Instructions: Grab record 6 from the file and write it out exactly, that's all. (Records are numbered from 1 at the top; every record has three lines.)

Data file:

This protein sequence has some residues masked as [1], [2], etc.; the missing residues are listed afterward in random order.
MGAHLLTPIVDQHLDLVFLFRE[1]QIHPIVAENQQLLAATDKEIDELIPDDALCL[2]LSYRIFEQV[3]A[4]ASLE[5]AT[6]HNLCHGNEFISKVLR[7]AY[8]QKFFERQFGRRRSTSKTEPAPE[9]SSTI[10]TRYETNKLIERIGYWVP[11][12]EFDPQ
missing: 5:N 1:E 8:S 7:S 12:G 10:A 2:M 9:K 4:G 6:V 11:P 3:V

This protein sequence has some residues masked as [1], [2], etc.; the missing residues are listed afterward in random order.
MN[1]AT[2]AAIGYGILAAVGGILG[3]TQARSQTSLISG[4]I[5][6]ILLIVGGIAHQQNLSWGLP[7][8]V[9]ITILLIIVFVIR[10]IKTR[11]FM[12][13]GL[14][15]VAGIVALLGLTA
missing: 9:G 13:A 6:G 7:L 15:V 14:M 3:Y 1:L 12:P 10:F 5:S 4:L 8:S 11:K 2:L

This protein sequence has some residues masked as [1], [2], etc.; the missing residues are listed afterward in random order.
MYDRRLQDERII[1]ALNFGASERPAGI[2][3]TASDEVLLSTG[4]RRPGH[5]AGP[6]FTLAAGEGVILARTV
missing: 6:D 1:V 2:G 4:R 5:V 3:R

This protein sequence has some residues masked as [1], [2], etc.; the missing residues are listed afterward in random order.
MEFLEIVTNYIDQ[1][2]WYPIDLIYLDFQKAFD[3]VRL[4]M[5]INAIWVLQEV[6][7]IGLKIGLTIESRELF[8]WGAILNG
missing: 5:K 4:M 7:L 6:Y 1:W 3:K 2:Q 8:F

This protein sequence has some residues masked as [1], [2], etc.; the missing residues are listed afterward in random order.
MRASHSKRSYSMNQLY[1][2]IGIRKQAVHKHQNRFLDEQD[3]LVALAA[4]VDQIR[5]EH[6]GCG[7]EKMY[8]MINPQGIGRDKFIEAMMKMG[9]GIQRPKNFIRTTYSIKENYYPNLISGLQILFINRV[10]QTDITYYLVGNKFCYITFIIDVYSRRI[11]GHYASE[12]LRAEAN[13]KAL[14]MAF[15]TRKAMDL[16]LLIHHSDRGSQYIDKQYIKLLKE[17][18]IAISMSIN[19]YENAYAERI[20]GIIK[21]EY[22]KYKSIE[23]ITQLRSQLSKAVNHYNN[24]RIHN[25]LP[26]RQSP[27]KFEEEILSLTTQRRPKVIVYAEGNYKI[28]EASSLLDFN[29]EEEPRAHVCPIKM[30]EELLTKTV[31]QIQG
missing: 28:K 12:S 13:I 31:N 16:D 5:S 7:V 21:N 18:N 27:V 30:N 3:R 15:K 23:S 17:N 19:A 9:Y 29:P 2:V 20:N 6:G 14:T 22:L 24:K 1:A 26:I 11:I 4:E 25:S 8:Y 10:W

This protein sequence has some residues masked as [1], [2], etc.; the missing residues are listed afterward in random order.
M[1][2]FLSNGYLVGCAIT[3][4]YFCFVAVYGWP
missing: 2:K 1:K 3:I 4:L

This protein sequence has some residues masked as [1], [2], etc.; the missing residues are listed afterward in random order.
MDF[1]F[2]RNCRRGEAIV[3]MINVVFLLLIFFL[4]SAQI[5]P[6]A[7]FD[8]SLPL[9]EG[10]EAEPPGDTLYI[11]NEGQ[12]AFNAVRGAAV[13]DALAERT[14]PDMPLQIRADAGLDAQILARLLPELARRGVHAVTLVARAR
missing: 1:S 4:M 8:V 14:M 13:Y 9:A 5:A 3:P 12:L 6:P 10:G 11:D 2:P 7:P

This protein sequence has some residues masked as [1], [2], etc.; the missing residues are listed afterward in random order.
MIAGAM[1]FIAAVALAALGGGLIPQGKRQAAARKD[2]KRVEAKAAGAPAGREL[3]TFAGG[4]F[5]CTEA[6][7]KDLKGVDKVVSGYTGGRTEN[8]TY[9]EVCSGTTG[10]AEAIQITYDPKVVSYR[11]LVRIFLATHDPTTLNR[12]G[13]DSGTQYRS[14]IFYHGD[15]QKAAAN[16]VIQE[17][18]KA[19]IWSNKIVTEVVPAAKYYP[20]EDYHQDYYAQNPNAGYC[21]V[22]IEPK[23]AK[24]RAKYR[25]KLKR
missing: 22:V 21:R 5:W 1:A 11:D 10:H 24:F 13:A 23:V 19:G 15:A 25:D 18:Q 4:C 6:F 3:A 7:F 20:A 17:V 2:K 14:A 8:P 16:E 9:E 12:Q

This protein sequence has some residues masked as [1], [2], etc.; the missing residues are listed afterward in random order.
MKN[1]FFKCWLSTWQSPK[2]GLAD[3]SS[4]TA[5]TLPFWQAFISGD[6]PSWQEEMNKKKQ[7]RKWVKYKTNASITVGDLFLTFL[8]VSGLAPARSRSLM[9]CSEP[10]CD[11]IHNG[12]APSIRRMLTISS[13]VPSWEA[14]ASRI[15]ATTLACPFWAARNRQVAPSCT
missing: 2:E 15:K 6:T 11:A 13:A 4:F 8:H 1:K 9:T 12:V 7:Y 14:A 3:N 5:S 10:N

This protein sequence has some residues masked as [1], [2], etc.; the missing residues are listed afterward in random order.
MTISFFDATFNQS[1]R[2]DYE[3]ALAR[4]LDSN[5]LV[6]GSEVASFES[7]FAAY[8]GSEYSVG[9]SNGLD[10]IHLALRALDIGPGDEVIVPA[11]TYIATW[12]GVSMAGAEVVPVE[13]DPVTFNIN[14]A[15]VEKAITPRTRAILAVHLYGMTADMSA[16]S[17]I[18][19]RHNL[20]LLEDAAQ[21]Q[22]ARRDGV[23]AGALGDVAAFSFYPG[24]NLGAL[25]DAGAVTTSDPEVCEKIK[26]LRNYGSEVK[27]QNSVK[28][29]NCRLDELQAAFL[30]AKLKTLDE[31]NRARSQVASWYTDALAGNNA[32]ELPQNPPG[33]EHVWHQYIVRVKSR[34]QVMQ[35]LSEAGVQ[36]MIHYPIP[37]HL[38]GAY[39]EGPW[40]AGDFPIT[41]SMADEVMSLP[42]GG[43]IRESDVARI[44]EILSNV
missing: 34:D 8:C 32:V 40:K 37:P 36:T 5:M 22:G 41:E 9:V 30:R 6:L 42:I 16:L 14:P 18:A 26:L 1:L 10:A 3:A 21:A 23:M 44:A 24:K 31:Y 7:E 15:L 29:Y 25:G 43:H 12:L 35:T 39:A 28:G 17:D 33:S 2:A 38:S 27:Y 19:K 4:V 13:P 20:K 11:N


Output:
This protein sequence has some residues masked as [1], [2], etc.; the missing residues are listed afterward in random order.
M[1][2]FLSNGYLVGCAIT[3][4]YFCFVAVYGWP
missing: 2:K 1:K 3:I 4:L